Russia’s decision came after China and South Korea imposed similar bans, though China’s one is temporary, according to Chinese officials. Lack of regulation is the main reason for these bans. In China’s case, the nation needs more time to develop and implement appropriate regulations, reported.

In September, the U.S. Securities and Exchange Commission charged businessman Maksim Zaslavskiy and his two companies “with defrauding investors in a pair of so-called initial coin offerings.” Authorities said that the coins being sold “don’t really exist” and that the companies had been selling unregistered securities.

ICOs do have upsides. Business Blockchain author, Mougayar, said one benefit is that “anyone can participate in the potential upside if the network, application, platform or protocol are successfully adopted by users and developers”.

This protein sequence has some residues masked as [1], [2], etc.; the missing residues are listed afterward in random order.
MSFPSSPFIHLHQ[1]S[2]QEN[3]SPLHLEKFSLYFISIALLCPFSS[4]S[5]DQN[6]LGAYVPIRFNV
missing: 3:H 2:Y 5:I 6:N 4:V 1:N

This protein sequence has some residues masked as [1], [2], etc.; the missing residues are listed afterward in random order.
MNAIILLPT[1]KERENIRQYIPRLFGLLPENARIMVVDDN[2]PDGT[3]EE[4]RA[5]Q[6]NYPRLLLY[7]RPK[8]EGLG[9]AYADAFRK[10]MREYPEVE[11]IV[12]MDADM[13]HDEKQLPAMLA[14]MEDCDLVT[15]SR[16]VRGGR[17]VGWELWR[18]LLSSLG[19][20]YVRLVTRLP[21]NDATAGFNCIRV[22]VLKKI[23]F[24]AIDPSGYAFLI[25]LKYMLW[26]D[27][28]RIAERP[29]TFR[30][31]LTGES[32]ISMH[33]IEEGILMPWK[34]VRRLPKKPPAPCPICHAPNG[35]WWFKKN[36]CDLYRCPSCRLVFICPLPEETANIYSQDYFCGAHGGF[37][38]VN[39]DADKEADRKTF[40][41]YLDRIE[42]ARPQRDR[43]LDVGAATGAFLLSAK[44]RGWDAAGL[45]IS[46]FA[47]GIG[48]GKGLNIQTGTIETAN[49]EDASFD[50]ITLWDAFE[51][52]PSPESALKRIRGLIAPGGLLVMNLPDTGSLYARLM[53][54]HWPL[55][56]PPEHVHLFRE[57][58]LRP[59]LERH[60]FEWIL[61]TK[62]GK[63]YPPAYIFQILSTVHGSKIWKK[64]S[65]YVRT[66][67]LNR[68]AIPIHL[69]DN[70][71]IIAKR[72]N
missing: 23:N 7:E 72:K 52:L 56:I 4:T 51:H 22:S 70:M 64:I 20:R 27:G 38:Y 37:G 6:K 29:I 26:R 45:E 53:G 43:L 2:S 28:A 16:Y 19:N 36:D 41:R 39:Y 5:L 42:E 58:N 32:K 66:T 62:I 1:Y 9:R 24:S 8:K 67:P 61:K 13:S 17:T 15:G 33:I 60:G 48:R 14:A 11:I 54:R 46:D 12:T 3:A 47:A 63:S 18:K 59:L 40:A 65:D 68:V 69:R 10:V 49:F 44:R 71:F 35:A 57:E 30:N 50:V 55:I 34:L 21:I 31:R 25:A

“That upside is both financial from a wealth appreciation point of view, but it also has a beneficial component from a usage vantage point because of the utility created by these new business models.”

“There isn’t enough intellectual capital, or smart people who do their due diligence and take their time to focus more on the technology – Blockgeeks’ Amir Rosic

But Mougayar warned that many of these ICOs won’t succeed, and “their value could go down to zero.”

Rosic of Blockgeeks told WikiTribune that though he’s bullish about ICOs, right now they’re a “race to the bottom,” meaning aggressive competition drives down their value. His rule of thumb for investing in ICOs is to ask whether a token is genuinely needed by the issuer to raise capital. He said 99 percent aren’t — why not just use the Ethereum token? — and if there’s a working product to show it might be worth investing.